Shanghai residents were required to undertake nucleic acid tests throughout the lockdown, ranging from multiple times per week to once per day. Tests were initially posted on the Health Cloud APP, but over the course of the lockdown migrated to mini programs on Alipay or WeChat. Tests were required for all regions regardless of risk, and would generate a colored health code (jian4kang1 ma3 健康码). Each district was responsible for implementing their own system around the code[57][58] Green codes were issued to people with negative antigen tests, yellow for close contacts of positive cases or those who did not test, and red for positive cases. Enforcement of health codes was left up to individual districts and communities; some locations forbade residents from leaving their neighborhoods regardless of the health code.

Residents that refused COVID testing would see their health code turned red. Some neighborhoods threatened permanent red-code status for those who refused or resisted transportation to a quarantine center, with one location promising on April 12 that such people would "never be rehabilitated" (永不摘帽).

Education

As the caseload in the outbreak was growing, there were messages like "Shanghai will stop school" on Weibo.[59] On March 8, a Shanghai official denied the possibility, but for students absent due to COVID-19 the platform "Air Class" would allow for education to continue. On March 12, in-person school was suspended, with students able to participate using platforms such as "Shanghai V-Class" or "Shanghai Education" instead.[60] On May 7, Official announced the National College Entrance Examination in Shanghai will be extended to June, Senior High School Entrance Examination in Shanghai will extend to July, with lab and English speaking test section being removed and counted as full credit toward final score.[61]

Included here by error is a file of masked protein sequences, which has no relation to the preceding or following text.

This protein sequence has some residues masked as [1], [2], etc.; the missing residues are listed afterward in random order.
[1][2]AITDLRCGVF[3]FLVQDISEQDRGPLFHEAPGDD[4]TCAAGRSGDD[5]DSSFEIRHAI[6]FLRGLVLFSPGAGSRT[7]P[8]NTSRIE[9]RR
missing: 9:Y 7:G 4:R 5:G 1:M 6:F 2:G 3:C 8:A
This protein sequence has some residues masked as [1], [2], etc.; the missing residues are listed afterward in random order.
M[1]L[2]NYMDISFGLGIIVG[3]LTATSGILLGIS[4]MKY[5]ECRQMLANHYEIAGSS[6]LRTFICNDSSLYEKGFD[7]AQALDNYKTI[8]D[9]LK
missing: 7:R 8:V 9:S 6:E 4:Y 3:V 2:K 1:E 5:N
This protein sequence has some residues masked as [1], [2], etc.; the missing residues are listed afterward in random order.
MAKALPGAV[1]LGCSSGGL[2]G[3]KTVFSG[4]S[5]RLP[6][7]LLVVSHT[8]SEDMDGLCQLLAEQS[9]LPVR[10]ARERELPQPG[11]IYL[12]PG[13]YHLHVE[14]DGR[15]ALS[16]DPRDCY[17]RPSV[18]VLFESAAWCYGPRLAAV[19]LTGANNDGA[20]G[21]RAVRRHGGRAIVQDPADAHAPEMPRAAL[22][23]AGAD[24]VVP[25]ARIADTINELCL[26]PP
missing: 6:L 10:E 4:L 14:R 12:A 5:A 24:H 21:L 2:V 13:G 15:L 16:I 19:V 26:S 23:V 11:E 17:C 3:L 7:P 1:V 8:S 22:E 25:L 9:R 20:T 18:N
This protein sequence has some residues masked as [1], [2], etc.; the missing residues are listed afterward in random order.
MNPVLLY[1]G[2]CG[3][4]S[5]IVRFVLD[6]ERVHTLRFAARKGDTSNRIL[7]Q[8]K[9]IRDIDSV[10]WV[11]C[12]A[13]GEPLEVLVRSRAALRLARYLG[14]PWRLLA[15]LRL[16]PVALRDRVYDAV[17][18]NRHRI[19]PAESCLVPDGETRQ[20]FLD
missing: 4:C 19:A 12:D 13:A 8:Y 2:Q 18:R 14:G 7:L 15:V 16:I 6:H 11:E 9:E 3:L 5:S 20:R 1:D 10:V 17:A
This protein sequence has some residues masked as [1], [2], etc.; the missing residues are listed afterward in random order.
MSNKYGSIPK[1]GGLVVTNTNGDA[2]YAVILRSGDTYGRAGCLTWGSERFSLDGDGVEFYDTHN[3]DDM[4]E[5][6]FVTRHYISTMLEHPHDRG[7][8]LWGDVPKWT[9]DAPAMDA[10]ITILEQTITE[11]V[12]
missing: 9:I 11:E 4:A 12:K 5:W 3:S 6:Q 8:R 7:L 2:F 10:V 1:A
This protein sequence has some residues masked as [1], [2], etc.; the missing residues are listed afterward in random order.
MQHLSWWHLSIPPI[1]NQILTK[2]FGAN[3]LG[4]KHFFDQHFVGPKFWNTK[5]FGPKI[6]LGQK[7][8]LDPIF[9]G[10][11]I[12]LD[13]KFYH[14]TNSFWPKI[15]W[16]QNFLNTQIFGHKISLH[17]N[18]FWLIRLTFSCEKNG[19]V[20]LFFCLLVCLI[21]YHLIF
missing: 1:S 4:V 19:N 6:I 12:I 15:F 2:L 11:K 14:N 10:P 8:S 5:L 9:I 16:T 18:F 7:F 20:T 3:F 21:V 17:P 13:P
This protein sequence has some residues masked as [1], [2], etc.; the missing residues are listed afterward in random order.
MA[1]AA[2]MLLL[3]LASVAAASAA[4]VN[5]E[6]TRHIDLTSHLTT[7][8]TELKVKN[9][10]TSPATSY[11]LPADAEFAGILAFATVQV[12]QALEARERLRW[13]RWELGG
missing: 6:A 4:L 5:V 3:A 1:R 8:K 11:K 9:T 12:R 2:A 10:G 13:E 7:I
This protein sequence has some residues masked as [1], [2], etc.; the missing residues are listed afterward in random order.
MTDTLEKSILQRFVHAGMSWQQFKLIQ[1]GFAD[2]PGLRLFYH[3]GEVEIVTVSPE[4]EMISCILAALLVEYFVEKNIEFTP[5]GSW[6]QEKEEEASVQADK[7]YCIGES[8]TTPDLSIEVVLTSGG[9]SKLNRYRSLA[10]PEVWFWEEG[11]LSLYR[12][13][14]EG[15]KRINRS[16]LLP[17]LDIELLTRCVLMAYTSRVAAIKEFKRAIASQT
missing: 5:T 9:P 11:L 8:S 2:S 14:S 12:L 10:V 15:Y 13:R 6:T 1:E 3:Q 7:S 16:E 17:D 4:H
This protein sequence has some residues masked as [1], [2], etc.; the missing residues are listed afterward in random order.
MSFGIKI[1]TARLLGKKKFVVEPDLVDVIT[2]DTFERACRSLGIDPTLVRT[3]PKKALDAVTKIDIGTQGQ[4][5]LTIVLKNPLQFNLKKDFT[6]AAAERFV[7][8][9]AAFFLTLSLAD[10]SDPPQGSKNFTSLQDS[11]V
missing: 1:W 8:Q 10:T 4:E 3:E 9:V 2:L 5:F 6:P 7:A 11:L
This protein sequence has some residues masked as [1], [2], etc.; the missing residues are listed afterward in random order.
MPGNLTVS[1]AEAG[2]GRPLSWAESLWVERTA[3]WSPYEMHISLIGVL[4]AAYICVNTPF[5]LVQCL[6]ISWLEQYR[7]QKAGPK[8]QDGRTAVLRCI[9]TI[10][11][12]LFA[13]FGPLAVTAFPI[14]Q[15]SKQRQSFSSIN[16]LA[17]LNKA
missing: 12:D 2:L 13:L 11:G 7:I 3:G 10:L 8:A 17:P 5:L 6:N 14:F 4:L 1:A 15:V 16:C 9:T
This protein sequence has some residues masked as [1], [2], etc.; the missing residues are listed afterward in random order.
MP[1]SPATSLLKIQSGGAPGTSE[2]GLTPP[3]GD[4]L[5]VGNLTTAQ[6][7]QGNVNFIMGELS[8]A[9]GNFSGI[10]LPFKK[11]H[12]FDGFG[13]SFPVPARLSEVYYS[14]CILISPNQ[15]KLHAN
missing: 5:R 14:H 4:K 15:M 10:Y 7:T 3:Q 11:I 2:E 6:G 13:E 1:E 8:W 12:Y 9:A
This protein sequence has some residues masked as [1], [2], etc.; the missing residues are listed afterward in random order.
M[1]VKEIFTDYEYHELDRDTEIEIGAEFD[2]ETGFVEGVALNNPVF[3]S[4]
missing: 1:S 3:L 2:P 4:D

Shanghai Ministry of Education stated all middle and high school student could come to school before June 14.[62]

Transportation

On April 13, the Public Security Bureau of Shanghai announced that people in prevention areas must not enter "closing areas" and non-essential automobiles would also be prohibited.[63]

Law enforcement